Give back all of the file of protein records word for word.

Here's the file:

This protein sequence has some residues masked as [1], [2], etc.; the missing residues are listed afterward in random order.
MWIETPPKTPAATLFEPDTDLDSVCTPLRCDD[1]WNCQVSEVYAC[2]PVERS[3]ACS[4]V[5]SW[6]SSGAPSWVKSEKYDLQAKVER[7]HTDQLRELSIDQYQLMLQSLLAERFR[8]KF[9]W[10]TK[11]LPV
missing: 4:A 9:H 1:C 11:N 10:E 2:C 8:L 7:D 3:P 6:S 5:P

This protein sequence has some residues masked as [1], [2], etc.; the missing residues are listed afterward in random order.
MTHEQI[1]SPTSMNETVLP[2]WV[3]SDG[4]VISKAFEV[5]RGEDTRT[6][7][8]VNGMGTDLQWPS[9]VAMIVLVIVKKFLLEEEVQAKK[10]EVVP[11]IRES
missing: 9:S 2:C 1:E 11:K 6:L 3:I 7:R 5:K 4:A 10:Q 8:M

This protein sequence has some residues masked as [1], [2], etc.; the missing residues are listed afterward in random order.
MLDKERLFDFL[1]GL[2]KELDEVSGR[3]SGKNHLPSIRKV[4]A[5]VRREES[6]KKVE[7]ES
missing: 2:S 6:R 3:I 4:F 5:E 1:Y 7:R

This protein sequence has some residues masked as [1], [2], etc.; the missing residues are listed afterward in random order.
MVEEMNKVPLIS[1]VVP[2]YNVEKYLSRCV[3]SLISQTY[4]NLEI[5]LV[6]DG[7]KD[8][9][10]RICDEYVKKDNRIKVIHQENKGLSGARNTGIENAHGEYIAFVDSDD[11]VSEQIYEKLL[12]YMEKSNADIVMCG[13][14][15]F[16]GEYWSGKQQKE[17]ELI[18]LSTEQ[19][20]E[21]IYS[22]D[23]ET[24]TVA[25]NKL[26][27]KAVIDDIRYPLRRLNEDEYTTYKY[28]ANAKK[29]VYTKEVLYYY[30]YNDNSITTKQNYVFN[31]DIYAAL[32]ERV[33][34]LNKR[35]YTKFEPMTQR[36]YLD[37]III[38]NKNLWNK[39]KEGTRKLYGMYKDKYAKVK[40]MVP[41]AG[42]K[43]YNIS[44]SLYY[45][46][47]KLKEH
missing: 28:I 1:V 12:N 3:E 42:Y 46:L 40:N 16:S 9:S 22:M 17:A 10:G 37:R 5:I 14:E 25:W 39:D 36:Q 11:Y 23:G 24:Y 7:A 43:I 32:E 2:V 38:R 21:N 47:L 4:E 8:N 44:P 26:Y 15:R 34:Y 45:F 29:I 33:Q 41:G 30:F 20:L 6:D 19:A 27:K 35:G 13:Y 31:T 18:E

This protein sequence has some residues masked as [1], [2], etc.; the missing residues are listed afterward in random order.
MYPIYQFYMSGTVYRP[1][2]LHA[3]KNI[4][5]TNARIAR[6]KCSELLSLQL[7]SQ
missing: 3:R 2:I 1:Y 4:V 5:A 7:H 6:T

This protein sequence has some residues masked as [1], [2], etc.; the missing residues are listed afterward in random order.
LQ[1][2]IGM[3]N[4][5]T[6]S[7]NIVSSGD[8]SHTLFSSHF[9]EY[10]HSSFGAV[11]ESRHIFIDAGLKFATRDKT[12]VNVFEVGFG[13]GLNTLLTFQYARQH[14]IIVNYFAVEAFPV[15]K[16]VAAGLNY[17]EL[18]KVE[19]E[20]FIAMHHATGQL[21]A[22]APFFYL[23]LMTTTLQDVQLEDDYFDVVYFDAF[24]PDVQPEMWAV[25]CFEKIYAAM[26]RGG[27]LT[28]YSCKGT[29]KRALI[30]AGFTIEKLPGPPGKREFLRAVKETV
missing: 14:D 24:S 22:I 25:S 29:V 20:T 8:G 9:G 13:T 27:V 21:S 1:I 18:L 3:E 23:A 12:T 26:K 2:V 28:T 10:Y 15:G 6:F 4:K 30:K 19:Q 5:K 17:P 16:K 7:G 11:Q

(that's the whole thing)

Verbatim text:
This protein sequence has some residues masked as [1], [2], etc.; the missing residues are listed afterward in random order.
MWIETPPKTPAATLFEPDTDLDSVCTPLRCDD[1]WNCQVSEVYAC[2]PVERS[3]ACS[4]V[5]SW[6]SSGAPSWVKSEKYDLQAKVER[7]HTDQLRELSIDQYQLMLQSLLAERFR[8]KF[9]W[10]TK[11]LPV
missing: 4:A 9:H 1:C 11:N 10:E 2:C 8:L 7:D 3:P 6:S 5:P

This protein sequence has some residues masked as [1], [2], etc.; the missing residues are listed afterward in random order.
MTHEQI[1]SPTSMNETVLP[2]WV[3]SDG[4]VISKAFEV[5]RGEDTRT[6][7][8]VNGMGTDLQWPS[9]VAMIVLVIVKKFLLEEEVQAKK[10]EVVP[11]IRES
missing: 9:S 2:C 1:E 11:K 6:L 3:I 7:R 5:K 4:A 10:Q 8:M

This protein sequence has some residues masked as [1], [2], etc.; the missing residues are listed afterward in random order.
MLDKERLFDFL[1]GL[2]KELDEVSGR[3]SGKNHLPSIRKV[4]A[5]VRREES[6]KKVE[7]ES
missing: 2:S 6:R 3:I 4:F 5:E 1:Y 7:R

This protein sequence has some residues masked as [1], [2], etc.; the missing residues are listed afterward in random order.
MVEEMNKVPLIS[1]VVP[2]YNVEKYLSRCV[3]SLISQTY[4]NLEI[5]LV[6]DG[7]KD[8][9][10]RICDEYVKKDNRIKVIHQENKGLSGARNTGIENAHGEYIAFVDSDD[11]VSEQIYEKLL[12]YMEKSNADIVMCG[13][14][15]F[16]GEYWSGKQQKE[17]ELI[18]LSTEQ[19][20]E[21]IYS[22]D[23]ET[24]TVA[25]NKL[26][27]KAVIDDIRYPLRRLNEDEYTTYKY[28]ANAKK[29]VYTKEVLYYY[30]YNDNSITTKQNYVFN[31]DIYAAL[32]ERV[33][34]LNKR[35]YTKFEPMTQR[36]YLD[37]III[38]NKNLWNK[39]KEGTRKLYGMYKDKYAKVK[40]MVP[41]AG[42]K[43]YNIS[44]SLYY[45][46][47]KLKEH
missing: 28:I 1:V 12:N 3:E 42:Y 46:L 40:N 16:S 9:S 22:M 17:A 10:G 37:R 5:I 14:E 25:W 39:D 36:Q 11:Y 23:G 24:Y 7:A 43:I 32:E 2:V 38:R 21:N 47:L 4:E 8:N 44:P 26:Y 15:R 34:Y 45:F 29:I 33:Q 41:G 30:F 20:L 6:D 19:A 27:K 35:G 13:Y 31:T 18:E

This protein sequence has some residues masked as [1], [2], etc.; the missing residues are listed afterward in random order.
MYPIYQFYMSGTVYRP[1][2]LHA[3]KNI[4][5]TNARIAR[6]KCSELLSLQL[7]SQ
missing: 3:R 2:I 1:Y 4:V 5:A 7:H 6:T

This protein sequence has some residues masked as [1], [2], etc.; the missing residues are listed afterward in random order.
LQ[1][2]IGM[3]N[4][5]T[6]S[7]NIVSSGD[8]SHTLFSSHF[9]EY[10]HSSFGAV[11]ESRHIFIDAGLKFATRDKT[12]VNVFEVGFG[13]GLNTLLTFQYARQH[14]IIVNYFAVEAFPV[15]K[16]VAAGLNY[17]EL[18]KVE[19]E[20]FIAMHHATGQL[21]A[22]APFFYL[23]LMTTTLQDVQLEDDYFDVVYFDAF[24]PDVQPEMWAV[25]CFEKIYAAM[26]RGG[27]LT[28]YSCKGT[29]KRALI[30]AGFTIEKLPGPPGKREFLRAVKETV
missing: 14:D 24:S 22:I 25:S 29:V 20:T 8:G 9:G 13:T 27:V 21:S 1:I 18:L 3:E 23:A 12:T 26:K 2:V 28:T 10:Y 15:G 6:F 4:K 30:K 19:Q 5:K 17:P 16:K 7:G 11:Q